It covers a wide array of topics dealing with the Linux operating system and operating systems in general, as well as providing a brief history of Unix and how it led to the creation of Linux. It provides many samples of code written in the C programming language, and provides learning exercises at the end of many chapters. Kerrisk is a former writer for the Linux Weekly News and the current maintainer for the Linuxman pages project,
"The Linux Programming Interface" is widely regarded as the definitive work on Linux system programming and has been translated into several languages. Jake Edge, writer for LWN.net, in his review of the book, said "I found it to be extremely useful and expect to return to it frequently. Anyone who has an interest in programming for Linux will likely feel the same way." Federico Lucifredi, the product manager for the SUSE Linux Enterprise and openSUSE distributions, also praised the book saying that "The Linux Programming Encyclopedia would have been a perfectly adequate title for it in my opinion" and called the book "…a work of encyclopedic breadth and depth, spanning in great detail concepts usually spread in a multitude of medium-sized books…"Lennart Poettering, the software engineer best known for PulseAudio and systemd, advises people to "get yourself a copy of The Linux Programming Interface, ignore everything it says about POSIX compatibility and hack away your amazing Linux software".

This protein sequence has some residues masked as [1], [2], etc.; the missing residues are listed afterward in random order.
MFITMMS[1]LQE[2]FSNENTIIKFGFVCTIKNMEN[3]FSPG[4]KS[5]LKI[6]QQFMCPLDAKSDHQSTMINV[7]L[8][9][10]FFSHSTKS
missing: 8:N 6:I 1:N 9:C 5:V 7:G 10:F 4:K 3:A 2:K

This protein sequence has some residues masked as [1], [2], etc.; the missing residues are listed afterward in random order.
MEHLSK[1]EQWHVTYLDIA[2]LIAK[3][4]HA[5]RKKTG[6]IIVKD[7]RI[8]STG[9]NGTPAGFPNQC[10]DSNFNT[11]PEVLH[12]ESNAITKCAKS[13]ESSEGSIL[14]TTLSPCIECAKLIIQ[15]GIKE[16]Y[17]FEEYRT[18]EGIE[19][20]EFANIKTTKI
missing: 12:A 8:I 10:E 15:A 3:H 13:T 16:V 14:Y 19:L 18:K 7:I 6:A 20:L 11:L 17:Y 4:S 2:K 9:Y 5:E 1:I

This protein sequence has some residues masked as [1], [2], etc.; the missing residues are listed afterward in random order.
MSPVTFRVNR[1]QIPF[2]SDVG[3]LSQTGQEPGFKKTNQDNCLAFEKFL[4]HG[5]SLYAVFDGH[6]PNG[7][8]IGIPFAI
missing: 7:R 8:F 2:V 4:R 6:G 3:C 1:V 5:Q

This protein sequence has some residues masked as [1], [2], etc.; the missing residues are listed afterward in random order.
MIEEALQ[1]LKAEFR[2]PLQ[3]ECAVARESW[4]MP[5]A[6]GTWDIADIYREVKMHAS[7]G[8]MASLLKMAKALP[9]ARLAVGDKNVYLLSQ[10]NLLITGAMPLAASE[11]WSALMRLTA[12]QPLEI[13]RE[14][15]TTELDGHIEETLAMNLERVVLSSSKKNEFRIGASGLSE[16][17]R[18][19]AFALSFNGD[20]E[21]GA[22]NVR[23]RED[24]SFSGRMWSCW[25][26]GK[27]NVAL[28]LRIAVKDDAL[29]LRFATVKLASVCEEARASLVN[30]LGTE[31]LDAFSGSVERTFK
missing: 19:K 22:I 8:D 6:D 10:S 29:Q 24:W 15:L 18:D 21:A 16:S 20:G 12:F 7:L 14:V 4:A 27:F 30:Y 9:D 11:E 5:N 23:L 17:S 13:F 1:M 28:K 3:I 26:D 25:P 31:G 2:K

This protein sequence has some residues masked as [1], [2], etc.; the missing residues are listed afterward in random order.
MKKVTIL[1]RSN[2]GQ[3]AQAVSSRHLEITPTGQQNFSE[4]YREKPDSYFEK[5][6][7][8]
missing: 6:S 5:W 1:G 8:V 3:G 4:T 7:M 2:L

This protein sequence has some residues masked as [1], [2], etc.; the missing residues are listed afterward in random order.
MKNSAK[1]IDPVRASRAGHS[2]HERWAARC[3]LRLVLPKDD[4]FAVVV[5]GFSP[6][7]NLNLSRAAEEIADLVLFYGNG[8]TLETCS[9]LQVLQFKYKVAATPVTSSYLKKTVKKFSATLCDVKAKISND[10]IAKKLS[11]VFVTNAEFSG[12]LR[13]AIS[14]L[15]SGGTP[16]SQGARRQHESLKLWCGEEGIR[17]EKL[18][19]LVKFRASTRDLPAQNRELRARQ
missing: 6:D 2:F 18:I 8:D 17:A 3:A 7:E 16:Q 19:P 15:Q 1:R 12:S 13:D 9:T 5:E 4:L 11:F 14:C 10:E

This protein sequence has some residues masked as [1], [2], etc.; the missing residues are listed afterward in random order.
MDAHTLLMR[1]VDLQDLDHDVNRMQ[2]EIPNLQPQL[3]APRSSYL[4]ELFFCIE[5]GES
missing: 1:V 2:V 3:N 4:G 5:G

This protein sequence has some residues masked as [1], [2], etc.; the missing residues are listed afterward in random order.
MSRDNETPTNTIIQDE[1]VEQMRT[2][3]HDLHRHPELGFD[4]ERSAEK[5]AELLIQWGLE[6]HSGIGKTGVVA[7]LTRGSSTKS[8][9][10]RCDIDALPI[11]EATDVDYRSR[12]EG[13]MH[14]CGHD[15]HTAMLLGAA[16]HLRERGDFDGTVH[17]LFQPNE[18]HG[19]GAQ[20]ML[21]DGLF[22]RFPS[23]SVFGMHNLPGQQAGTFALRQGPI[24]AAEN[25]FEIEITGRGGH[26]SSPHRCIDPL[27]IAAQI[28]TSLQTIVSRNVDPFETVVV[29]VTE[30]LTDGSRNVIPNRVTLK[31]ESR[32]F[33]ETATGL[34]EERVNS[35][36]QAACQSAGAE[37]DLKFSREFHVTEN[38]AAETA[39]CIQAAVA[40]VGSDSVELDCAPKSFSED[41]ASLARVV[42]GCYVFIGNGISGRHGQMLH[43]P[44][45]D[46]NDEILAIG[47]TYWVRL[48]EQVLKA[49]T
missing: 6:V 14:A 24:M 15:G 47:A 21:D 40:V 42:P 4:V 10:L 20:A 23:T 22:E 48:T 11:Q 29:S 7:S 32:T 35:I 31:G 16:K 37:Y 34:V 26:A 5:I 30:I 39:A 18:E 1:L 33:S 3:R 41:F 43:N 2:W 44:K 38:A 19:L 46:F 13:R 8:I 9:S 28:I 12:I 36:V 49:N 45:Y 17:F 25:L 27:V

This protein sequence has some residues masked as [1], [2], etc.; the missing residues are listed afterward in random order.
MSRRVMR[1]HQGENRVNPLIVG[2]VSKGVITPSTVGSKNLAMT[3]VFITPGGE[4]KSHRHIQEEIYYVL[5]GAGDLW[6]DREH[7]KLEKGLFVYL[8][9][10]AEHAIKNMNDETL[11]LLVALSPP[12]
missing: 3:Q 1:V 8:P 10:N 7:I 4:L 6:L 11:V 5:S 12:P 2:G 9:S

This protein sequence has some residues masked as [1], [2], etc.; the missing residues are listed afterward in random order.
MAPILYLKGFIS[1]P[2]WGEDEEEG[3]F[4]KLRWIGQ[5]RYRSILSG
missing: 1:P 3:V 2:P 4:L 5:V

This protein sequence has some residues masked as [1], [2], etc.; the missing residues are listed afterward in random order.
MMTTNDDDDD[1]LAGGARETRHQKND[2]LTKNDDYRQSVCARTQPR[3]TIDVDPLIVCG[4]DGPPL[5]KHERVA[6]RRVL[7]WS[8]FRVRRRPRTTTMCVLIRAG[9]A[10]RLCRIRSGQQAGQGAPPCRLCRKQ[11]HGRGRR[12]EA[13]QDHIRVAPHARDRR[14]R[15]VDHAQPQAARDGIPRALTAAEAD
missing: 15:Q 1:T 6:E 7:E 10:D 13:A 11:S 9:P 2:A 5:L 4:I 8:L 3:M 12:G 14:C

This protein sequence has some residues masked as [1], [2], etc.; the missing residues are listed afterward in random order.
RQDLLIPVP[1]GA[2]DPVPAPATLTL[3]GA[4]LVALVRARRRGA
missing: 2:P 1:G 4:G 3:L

In-kernel APIs are not discussed in the book, neither are ABIs.
At FOSDEM 2016 Michael Kerrisk, the author of The Linux Programming Interface, explained some of the issues with the Linux kernel's user-space API he and others perceive. is littered with design errors: APIs that are non-extensibe, unmaintainable, overly complex, limited-purpose, violations of standards, and inconsistent. Most of those mistakes can't be fixed because doing so would break the ABI that the kernel presents to user-space binaries.